The Office Is Too Small For Emotional Baggage

When you spend more than 40 hours a week with co-workers, they can feel like family at times. Some of our best friends come from our professional interactions. The best of us have no problem maintaining boundaries. Others stumble when that familiarity, over-active emotions, and challenging work situation intersect. 

Ever since I started to bring home a paycheck, my sanctuary had been my office. My home life was less than ideal. The workplace represented an area of my life where I felt rewarded, respected, and fulfilled. Even with the challenges and constant professional changes occurring, I remained level and focused.

This focus splintered with the divorce. What once was crystal clear, became murky at best.

In my mind’s eye, I was operating as if it were business as usual. Unconsciously, I had become a heat-seeking missile out to destroy any behavior that even remotely resembled the bully-like behavior I was experiencing with my former spouse and his attorney.

Unfortunately, a new member of the senior management team exhibited some of the very same qualities of the people I was dealing with in my legal life. No longer afraid to punch back if one came in my direction, I was quick, even eager, to respond in kind.

The problem with that should have been obvious. The person wasn’t a criminal in some dark alley waiting to take my car or money; he was the CEO. We both had very strong personalities and more in common that either one of us would care to admit. But the backpack of anger and resentment I was carrying would only allow me to see him as a villain.

Even though I had looked at my newfound confidence in managing aggressive behavior as a positive it was still a newly acquired skill, and my initial execution as awkward at best.

Part of my role in one engagement was to be the eyes and the ears on the street, and in this case, many streets in many towns. Off-line, behind-the-scenes conversations were taking place on an hourly basis. The arrival of the new CEO was coinciding with a very important town vote. Millions of dollars were at stake for years to come.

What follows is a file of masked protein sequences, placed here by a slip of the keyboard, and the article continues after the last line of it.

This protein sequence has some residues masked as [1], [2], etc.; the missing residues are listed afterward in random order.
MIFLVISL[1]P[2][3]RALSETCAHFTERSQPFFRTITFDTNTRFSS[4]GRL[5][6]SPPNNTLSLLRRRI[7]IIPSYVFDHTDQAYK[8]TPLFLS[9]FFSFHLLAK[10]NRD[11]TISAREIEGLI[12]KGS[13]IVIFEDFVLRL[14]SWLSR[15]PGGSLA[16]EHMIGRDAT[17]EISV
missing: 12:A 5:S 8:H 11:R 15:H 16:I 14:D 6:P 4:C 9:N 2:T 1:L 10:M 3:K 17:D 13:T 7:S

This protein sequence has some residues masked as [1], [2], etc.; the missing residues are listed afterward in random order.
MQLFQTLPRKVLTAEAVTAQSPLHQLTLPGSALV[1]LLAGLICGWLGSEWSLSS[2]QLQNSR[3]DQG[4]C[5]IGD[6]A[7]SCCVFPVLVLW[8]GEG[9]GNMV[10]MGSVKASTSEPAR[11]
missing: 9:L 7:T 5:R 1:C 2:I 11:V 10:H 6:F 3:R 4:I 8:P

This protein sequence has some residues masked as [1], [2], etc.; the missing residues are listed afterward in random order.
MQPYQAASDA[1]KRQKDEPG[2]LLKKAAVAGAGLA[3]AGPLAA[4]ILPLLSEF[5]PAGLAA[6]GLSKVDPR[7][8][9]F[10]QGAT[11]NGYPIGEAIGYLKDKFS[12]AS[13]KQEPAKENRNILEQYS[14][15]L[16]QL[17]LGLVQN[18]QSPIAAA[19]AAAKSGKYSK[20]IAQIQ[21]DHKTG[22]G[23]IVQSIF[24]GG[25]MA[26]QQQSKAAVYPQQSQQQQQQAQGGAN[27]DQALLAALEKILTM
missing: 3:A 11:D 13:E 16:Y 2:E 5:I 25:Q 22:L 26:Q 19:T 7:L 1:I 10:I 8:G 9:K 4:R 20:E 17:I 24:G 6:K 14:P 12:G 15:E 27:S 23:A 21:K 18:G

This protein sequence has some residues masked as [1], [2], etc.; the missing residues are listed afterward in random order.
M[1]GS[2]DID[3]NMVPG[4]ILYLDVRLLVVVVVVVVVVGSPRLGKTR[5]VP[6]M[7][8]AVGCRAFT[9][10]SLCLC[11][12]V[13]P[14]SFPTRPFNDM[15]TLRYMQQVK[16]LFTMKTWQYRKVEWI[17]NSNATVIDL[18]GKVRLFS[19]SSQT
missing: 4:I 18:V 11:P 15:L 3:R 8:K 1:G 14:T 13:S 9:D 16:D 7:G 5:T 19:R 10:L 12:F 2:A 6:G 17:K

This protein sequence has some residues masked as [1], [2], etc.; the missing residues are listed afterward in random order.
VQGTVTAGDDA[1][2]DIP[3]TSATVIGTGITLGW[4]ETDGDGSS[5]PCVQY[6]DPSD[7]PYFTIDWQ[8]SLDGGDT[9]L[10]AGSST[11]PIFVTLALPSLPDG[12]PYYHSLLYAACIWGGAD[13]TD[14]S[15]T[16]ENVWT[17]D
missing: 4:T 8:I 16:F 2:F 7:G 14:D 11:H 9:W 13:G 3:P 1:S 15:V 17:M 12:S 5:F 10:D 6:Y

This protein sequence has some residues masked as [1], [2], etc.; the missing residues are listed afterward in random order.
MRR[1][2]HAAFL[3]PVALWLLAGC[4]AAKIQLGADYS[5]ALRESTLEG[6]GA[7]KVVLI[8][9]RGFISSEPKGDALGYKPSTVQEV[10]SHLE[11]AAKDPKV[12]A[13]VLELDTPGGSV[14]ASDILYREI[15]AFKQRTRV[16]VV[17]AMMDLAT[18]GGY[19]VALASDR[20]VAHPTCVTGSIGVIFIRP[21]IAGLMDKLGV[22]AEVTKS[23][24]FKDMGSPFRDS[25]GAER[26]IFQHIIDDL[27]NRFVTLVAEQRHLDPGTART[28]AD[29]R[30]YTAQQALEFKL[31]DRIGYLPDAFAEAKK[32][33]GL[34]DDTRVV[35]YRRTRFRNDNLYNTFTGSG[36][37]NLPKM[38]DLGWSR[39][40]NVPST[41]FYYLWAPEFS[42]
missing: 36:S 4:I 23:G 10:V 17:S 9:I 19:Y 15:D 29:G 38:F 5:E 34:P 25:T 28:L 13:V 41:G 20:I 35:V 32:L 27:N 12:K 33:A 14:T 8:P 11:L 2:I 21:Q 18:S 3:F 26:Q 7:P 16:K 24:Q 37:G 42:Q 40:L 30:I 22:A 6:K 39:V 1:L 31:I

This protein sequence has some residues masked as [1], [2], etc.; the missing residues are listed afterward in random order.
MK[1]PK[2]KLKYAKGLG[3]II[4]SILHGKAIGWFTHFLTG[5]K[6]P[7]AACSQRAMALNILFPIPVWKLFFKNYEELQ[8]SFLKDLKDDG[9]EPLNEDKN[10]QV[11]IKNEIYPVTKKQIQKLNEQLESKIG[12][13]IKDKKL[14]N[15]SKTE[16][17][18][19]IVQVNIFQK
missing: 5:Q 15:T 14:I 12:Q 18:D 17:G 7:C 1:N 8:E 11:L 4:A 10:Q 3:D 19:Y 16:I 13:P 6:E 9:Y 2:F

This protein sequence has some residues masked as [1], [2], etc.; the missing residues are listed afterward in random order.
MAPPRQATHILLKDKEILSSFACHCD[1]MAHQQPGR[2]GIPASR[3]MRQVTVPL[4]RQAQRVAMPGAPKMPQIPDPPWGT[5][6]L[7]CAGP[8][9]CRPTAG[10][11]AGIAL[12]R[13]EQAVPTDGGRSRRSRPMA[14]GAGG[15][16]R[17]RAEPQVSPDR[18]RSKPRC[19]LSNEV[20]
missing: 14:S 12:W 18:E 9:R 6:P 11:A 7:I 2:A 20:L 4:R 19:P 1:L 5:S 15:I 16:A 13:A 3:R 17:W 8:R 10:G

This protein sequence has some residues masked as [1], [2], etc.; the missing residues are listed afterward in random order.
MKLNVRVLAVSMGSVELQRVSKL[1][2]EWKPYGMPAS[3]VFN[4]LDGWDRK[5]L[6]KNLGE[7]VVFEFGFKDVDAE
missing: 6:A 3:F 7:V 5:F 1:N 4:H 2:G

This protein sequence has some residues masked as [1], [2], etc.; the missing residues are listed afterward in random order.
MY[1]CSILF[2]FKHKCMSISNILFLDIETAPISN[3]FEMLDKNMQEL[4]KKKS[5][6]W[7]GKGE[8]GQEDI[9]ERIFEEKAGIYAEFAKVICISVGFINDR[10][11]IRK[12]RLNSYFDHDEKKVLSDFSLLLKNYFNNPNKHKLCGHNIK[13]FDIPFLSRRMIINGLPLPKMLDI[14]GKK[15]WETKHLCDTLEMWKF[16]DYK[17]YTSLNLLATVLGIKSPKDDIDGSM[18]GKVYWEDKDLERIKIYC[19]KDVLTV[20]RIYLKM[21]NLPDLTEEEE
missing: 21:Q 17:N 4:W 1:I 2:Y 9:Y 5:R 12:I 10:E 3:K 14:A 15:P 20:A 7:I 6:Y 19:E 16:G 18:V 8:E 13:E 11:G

Concerned about the optics of how this management change could affect the vote, I asked for a meeting between the new guard and the old guard. The auspicious meet and greet was nothing short of a train wreck, that led to a 100-car pileup on the adjoining interstate, followed by a tornado.

New guard took umbrage for what he perceived to be a summons from a local villager to her castle to discuss state politics. Instead of taking that cue to adopt some level of humility and a more measured approach, all the pent up unrelated anger and frustration I had been feeling fueled a full-scale nuclear attack. Old guard was ominously quiet.

I remember myself saying, and even now cringing, “I don’t think you realize the precarious place that you are putting the company …  you have absolutely no idea.”

To say my comments drew blood would be a staggering understatement. My comments were born out of a real concern for the company, but the delivery was unbelievably mangled.

Emotions can be loud and distracting. Be very inconvenient, and dressed in clever disguises. But they are what make us human and serve as our radar alerting us to changes taking place within us that need attention.  In the story I told, no lives were lost. No dire consequences. (We did part ways about a year later.)

The upside? A mirror was held out to me so that I could realize the self-image of a confident communications counselor in my head was very different from the tentative, misguided woman I was projecting to those around the table. 

Important corners are turned in the face of screw-ups, bad timing, poor judgment, and other unpleasant encounters. The only real mistake is not learning from them.

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Susan g. Lauermann

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Based in Michigan.
Available worldwide.

Life Coach  &  Author

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